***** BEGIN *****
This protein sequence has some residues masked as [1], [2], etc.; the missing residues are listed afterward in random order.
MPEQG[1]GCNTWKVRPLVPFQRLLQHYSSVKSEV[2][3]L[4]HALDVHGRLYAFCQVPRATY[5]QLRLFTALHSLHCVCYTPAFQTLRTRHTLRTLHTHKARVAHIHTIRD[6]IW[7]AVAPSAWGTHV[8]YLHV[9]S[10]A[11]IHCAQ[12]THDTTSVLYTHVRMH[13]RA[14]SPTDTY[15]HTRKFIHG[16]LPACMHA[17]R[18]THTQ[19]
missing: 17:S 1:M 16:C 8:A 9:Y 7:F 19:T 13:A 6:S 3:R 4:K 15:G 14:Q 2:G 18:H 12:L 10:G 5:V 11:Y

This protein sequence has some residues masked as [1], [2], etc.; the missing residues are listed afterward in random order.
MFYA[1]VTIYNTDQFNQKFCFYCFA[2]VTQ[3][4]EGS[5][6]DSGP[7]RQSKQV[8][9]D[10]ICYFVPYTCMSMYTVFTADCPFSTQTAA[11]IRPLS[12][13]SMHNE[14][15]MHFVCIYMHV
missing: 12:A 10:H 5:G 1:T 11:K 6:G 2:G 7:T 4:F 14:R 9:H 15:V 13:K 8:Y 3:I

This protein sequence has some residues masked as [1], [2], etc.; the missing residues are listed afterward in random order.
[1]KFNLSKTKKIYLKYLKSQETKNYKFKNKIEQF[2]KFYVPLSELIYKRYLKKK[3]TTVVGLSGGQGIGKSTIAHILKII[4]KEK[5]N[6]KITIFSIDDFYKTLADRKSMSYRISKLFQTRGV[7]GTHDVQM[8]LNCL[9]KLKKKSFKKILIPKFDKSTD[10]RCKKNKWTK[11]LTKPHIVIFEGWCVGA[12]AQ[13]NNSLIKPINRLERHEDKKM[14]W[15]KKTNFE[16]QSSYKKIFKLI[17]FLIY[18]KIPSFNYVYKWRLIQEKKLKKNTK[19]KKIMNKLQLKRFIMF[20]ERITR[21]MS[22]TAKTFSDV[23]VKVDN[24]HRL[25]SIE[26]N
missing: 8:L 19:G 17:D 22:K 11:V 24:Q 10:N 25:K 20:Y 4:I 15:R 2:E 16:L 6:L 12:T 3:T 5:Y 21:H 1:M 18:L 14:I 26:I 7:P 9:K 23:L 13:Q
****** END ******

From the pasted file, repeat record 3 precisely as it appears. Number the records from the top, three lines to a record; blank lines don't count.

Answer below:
This protein sequence has some residues masked as [1], [2], etc.; the missing residues are listed afterward in random order.
[1]KFNLSKTKKIYLKYLKSQETKNYKFKNKIEQF[2]KFYVPLSELIYKRYLKKK[3]TTVVGLSGGQGIGKSTIAHILKII[4]KEK[5]N[6]KITIFSIDDFYKTLADRKSMSYRISKLFQTRGV[7]GTHDVQM[8]LNCL[9]KLKKKSFKKILIPKFDKSTD[10]RCKKNKWTK[11]LTKPHIVIFEGWCVGA[12]AQ[13]NNSLIKPINRLERHEDKKM[14]W[15]KKTNFE[16]QSSYKKIFKLI[17]FLIY[18]KIPSFNYVYKWRLIQEKKLKKNTK[19]KKIMNKLQLKRFIMF[20]ERITR[21]MS[22]TAKTFSDV[23]VKVDN[24]HRL[25]SIE[26]N
missing: 8:L 19:G 17:D 22:K 11:V 24:Q 10:N 25:K 20:Y 4:I 15:R 2:E 16:L 6:L 12:T 3:T 5:Y 21:H 1:M 18:L 14:I 26:I 7:P 9:K 23:L 13:Q